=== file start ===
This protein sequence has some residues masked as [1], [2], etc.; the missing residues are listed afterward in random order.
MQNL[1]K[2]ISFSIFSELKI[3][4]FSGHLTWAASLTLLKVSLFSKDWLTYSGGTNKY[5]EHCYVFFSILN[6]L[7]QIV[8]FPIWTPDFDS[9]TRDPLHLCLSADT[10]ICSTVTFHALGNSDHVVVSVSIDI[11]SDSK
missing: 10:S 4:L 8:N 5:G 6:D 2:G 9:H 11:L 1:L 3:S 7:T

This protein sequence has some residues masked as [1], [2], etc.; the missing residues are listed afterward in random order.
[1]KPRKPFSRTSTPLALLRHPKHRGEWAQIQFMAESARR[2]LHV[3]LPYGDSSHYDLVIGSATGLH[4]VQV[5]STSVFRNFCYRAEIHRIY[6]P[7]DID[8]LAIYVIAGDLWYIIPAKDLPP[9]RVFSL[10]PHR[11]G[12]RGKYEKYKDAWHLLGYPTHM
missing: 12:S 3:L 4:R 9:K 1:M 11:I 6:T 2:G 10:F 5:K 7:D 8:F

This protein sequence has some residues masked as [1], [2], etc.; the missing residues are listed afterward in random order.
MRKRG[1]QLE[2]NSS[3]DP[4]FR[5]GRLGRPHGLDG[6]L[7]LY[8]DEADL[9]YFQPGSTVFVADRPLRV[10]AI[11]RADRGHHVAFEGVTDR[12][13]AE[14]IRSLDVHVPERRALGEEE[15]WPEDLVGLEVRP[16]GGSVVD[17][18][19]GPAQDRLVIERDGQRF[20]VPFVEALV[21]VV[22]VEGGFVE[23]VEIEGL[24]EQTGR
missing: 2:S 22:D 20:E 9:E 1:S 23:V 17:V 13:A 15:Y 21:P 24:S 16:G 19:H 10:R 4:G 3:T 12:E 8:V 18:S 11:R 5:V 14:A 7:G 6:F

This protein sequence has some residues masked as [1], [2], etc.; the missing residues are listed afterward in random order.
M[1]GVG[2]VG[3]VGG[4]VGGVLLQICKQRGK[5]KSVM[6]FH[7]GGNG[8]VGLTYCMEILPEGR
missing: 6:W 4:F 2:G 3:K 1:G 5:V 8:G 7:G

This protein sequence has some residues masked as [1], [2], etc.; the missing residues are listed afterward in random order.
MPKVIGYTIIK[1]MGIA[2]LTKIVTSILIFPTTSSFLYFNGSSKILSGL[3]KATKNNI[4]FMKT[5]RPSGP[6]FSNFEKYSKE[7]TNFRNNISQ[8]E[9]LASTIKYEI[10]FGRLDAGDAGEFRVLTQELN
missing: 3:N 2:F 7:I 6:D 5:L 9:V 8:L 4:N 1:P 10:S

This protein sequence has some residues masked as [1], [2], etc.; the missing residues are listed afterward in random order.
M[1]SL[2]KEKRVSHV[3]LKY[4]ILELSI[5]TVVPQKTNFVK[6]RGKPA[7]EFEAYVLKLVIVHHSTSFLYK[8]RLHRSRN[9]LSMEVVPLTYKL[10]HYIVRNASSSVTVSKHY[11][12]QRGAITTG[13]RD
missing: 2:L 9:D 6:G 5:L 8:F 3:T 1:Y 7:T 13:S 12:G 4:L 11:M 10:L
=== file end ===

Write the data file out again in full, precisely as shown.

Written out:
This protein sequence has some residues masked as [1], [2], etc.; the missing residues are listed afterward in random order.
MQNL[1]K[2]ISFSIFSELKI[3][4]FSGHLTWAASLTLLKVSLFSKDWLTYSGGTNKY[5]EHCYVFFSILN[6]L[7]QIV[8]FPIWTPDFDS[9]TRDPLHLCLSADT[10]ICSTVTFHALGNSDHVVVSVSIDI[11]SDSK
missing: 10:S 4:L 8:N 5:G 6:D 2:G 9:H 11:L 1:L 3:S 7:T

This protein sequence has some residues masked as [1], [2], etc.; the missing residues are listed afterward in random order.
[1]KPRKPFSRTSTPLALLRHPKHRGEWAQIQFMAESARR[2]LHV[3]LPYGDSSHYDLVIGSATGLH[4]VQV[5]STSVFRNFCYRAEIHRIY[6]P[7]DID[8]LAIYVIAGDLWYIIPAKDLPP[9]RVFSL[10]PHR[11]G[12]RGKYEKYKDAWHLLGYPTHM
missing: 12:S 3:L 4:R 9:K 1:M 11:I 6:T 2:G 10:F 5:K 7:D 8:F

This protein sequence has some residues masked as [1], [2], etc.; the missing residues are listed afterward in random order.
MRKRG[1]QLE[2]NSS[3]DP[4]FR[5]GRLGRPHGLDG[6]L[7]LY[8]DEADL[9]YFQPGSTVFVADRPLRV[10]AI[11]RADRGHHVAFEGVTDR[12][13]AE[14]IRSLDVHVPERRALGEEE[15]WPEDLVGLEVRP[16]GGSVVD[17][18][19]GPAQDRLVIERDGQRF[20]VPFVEALV[21]VV[22]VEGGFVE[23]VEIEGL[24]EQTGR
missing: 2:S 22:D 20:E 9:E 1:S 23:V 17:V 13:A 15:Y 21:P 24:S 16:G 19:H 10:R 4:G 3:T 12:E 8:V 18:S 11:R 5:V 14:A 7:G 6:F

This protein sequence has some residues masked as [1], [2], etc.; the missing residues are listed afterward in random order.
M[1]GVG[2]VG[3]VGG[4]VGGVLLQICKQRGK[5]KSVM[6]FH[7]GGNG[8]VGLTYCMEILPEGR
missing: 6:W 4:F 2:G 3:K 1:G 5:V 8:G 7:G

This protein sequence has some residues masked as [1], [2], etc.; the missing residues are listed afterward in random order.
MPKVIGYTIIK[1]MGIA[2]LTKIVTSILIFPTTSSFLYFNGSSKILSGL[3]KATKNNI[4]FMKT[5]RPSGP[6]FSNFEKYSKE[7]TNFRNNISQ[8]E[9]LASTIKYEI[10]FGRLDAGDAGEFRVLTQELN
missing: 3:N 2:F 7:I 6:D 5:L 9:V 8:L 4:N 1:P 10:S

This protein sequence has some residues masked as [1], [2], etc.; the missing residues are listed afterward in random order.
M[1]SL[2]KEKRVSHV[3]LKY[4]ILELSI[5]TVVPQKTNFVK[6]RGKPA[7]EFEAYVLKLVIVHHSTSFLYK[8]RLHRSRN[9]LSMEVVPLTYKL[10]HYIVRNASSSVTVSKHY[11][12]QRGAITTG[13]RD
missing: 2:L 9:D 6:G 5:L 8:F 3:T 1:Y 7:T 13:S 12:G 4:L 11:M 10:L